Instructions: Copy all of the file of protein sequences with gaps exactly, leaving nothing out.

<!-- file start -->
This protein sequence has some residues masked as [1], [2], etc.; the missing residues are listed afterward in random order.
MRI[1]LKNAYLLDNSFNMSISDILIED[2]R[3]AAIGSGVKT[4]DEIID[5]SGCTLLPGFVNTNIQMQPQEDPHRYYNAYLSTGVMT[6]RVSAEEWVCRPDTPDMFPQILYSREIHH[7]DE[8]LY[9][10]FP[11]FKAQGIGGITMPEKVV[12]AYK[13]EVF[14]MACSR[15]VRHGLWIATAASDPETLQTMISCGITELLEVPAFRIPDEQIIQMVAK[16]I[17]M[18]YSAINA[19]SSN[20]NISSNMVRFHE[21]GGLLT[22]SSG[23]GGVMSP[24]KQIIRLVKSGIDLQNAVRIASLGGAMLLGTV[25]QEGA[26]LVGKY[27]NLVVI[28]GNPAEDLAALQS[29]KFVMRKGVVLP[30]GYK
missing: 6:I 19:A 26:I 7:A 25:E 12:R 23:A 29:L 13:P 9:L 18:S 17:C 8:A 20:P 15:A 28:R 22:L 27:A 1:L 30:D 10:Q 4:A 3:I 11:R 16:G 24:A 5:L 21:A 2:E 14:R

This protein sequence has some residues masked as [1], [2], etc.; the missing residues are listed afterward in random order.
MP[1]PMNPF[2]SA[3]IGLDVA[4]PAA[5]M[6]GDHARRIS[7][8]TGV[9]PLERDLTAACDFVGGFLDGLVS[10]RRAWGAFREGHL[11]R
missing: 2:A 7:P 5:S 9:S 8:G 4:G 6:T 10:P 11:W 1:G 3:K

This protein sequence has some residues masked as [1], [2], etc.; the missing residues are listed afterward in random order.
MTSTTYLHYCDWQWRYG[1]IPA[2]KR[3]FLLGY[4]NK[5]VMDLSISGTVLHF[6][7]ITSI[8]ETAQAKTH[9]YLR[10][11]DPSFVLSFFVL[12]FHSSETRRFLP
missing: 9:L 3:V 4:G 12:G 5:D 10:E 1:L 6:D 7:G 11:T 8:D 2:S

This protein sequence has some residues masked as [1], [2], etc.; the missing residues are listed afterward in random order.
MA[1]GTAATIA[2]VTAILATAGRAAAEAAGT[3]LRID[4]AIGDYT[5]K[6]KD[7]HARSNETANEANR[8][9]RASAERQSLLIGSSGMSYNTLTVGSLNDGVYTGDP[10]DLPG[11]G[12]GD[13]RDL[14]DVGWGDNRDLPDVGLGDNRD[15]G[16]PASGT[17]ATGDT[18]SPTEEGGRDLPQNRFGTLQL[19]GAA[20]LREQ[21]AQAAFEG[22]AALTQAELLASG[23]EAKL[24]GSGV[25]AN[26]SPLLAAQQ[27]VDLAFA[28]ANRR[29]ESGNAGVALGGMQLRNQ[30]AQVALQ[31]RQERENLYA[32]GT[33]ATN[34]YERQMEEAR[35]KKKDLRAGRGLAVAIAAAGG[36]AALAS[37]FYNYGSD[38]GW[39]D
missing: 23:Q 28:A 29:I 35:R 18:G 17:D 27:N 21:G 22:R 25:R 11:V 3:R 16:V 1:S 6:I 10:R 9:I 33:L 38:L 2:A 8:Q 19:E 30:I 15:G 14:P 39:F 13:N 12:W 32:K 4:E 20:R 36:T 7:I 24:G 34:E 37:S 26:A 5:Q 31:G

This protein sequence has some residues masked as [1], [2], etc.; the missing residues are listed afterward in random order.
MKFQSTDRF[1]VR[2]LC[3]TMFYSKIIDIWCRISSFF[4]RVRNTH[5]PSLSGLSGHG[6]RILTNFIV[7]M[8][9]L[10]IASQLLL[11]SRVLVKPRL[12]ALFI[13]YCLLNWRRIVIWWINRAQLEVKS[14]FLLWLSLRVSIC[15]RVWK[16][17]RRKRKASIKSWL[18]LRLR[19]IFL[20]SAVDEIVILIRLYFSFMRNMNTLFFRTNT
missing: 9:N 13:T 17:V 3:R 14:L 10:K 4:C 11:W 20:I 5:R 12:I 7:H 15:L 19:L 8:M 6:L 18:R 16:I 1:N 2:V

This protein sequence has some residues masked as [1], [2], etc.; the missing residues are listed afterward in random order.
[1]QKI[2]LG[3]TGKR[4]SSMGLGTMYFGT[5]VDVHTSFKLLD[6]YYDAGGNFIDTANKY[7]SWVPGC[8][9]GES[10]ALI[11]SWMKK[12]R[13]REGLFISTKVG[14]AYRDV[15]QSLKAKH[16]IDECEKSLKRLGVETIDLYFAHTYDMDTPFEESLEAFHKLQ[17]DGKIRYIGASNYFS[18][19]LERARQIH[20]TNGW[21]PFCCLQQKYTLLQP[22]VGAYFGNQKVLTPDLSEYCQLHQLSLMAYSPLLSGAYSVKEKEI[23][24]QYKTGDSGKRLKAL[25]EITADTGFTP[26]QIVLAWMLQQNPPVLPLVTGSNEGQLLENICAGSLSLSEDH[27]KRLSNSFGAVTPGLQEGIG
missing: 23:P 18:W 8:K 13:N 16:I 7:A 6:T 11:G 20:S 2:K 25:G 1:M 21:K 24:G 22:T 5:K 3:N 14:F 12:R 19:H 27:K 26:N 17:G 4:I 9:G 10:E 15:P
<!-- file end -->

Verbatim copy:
This protein sequence has some residues masked as [1], [2], etc.; the missing residues are listed afterward in random order.
MRI[1]LKNAYLLDNSFNMSISDILIED[2]R[3]AAIGSGVKT[4]DEIID[5]SGCTLLPGFVNTNIQMQPQEDPHRYYNAYLSTGVMT[6]RVSAEEWVCRPDTPDMFPQILYSREIHH[7]DE[8]LY[9][10]FP[11]FKAQGIGGITMPEKVV[12]AYK[13]EVF[14]MACSR[15]VRHGLWIATAASDPETLQTMISCGITELLEVPAFRIPDEQIIQMVAK[16]I[17]M[18]YSAINA[19]SSN[20]NISSNMVRFHE[21]GGLLT[22]SSG[23]GGVMSP[24]KQIIRLVKSGIDLQNAVRIASLGGAMLLGTV[25]QEGA[26]LVGKY[27]NLVVI[28]GNPAEDLAALQS[29]KFVMRKGVVLP[30]GYK
missing: 6:I 19:A 26:I 7:A 25:E 12:R 23:A 29:L 13:P 9:L 18:S 17:C 8:A 20:P 15:A 28:R 22:L 27:A 1:L 30:D 10:Q 4:A 3:I 11:R 16:G 24:A 5:L 21:A 2:E 14:R

This protein sequence has some residues masked as [1], [2], etc.; the missing residues are listed afterward in random order.
MP[1]PMNPF[2]SA[3]IGLDVA[4]PAA[5]M[6]GDHARRIS[7][8]TGV[9]PLERDLTAACDFVGGFLDGLVS[10]RRAWGAFREGHL[11]R
missing: 2:A 7:P 5:S 9:S 8:G 4:G 6:T 10:P 11:W 1:G 3:K

This protein sequence has some residues masked as [1], [2], etc.; the missing residues are listed afterward in random order.
MTSTTYLHYCDWQWRYG[1]IPA[2]KR[3]FLLGY[4]NK[5]VMDLSISGTVLHF[6][7]ITSI[8]ETAQAKTH[9]YLR[10][11]DPSFVLSFFVL[12]FHSSETRRFLP
missing: 9:L 3:V 4:G 12:G 5:D 10:E 1:L 6:D 7:G 11:T 8:D 2:S

This protein sequence has some residues masked as [1], [2], etc.; the missing residues are listed afterward in random order.
MA[1]GTAATIA[2]VTAILATAGRAAAEAAGT[3]LRID[4]AIGDYT[5]K[6]KD[7]HARSNETANEANR[8][9]RASAERQSLLIGSSGMSYNTLTVGSLNDGVYTGDP[10]DLPG[11]G[12]GD[13]RDL[14]DVGWGDNRDLPDVGLGDNRD[15]G[16]PASGT[17]ATGDT[18]SPTEEGGRDLPQNRFGTLQL[19]GAA[20]LREQ[21]AQAAFEG[22]AALTQAELLASG[23]EAKL[24]GSGV[25]AN[26]SPLLAAQQ[27]VDLAFA[28]ANRR[29]ESGNAGVALGGMQLRNQ[30]AQVALQ[31]RQERENLYA[32]GT[33]ATN[34]YERQMEEAR[35]KKKDLRAGRGLAVAIAAAGG[36]AALAS[37]FYNYGSD[38]GW[39]D
missing: 23:Q 28:A 29:I 35:R 18:G 17:D 27:N 21:G 22:R 25:R 11:V 3:R 16:V 1:S 6:I 10:R 9:I 33:L 38:L 2:A 8:Q 19:E 30:I 15:G 14:P 39:F 13:N 12:W 32:K 4:E 20:R 36:T 7:I 24:G 34:E 37:S 26:A 5:Q 31:G

This protein sequence has some residues masked as [1], [2], etc.; the missing residues are listed afterward in random order.
MKFQSTDRF[1]VR[2]LC[3]TMFYSKIIDIWCRISSFF[4]RVRNTH[5]PSLSGLSGHG[6]RILTNFIV[7]M[8][9]L[10]IASQLLL[11]SRVLVKPRL[12]ALFI[13]YCLLNWRRIVIWWINRAQLEVKS[14]FLLWLSLRVSIC[15]RVWK[16][17]RRKRKASIKSWL[18]LRLR[19]IFL[20]SAVDEIVILIRLYFSFMRNMNTLFFRTNT
missing: 9:N 13:T 17:V 3:R 14:L 10:K 4:C 11:W 20:I 5:R 12:I 7:H 15:L 19:L 8:M 6:L 18:R 16:I 1:N 2:V

This protein sequence has some residues masked as [1], [2], etc.; the missing residues are listed afterward in random order.
[1]QKI[2]LG[3]TGKR[4]SSMGLGTMYFGT[5]VDVHTSFKLLD[6]YYDAGGNFIDTANKY[7]SWVPGC[8][9]GES[10]ALI[11]SWMKK[12]R[13]REGLFISTKVG[14]AYRDV[15]QSLKAKH[16]IDECEKSLKRLGVETIDLYFAHTYDMDTPFEESLEAFHKLQ[17]DGKIRYIGASNYFS[18][19]LERARQIH[20]TNGW[21]PFCCLQQKYTLLQP[22]VGAYFGNQKVLTPDLSEYCQLHQLSLMAYSPLLSGAYSVKEKEI[23][24]QYKTGDSGKRLKAL[25]EITADTGFTP[26]QIVLAWMLQQNPPVLPLVTGSNEGQLLENICAGSLSLSEDH[27]KRLSNSFGAVTPGLQEGIG
missing: 23:P 18:W 8:K 13:N 16:I 7:A 6:T 11:G 20:S 2:K 25:G 1:M 21:K 24:G 22:T 5:K 3:N 14:F 12:R 19:H 27:K 26:N 17:G 4:I 9:G 10:E 15:P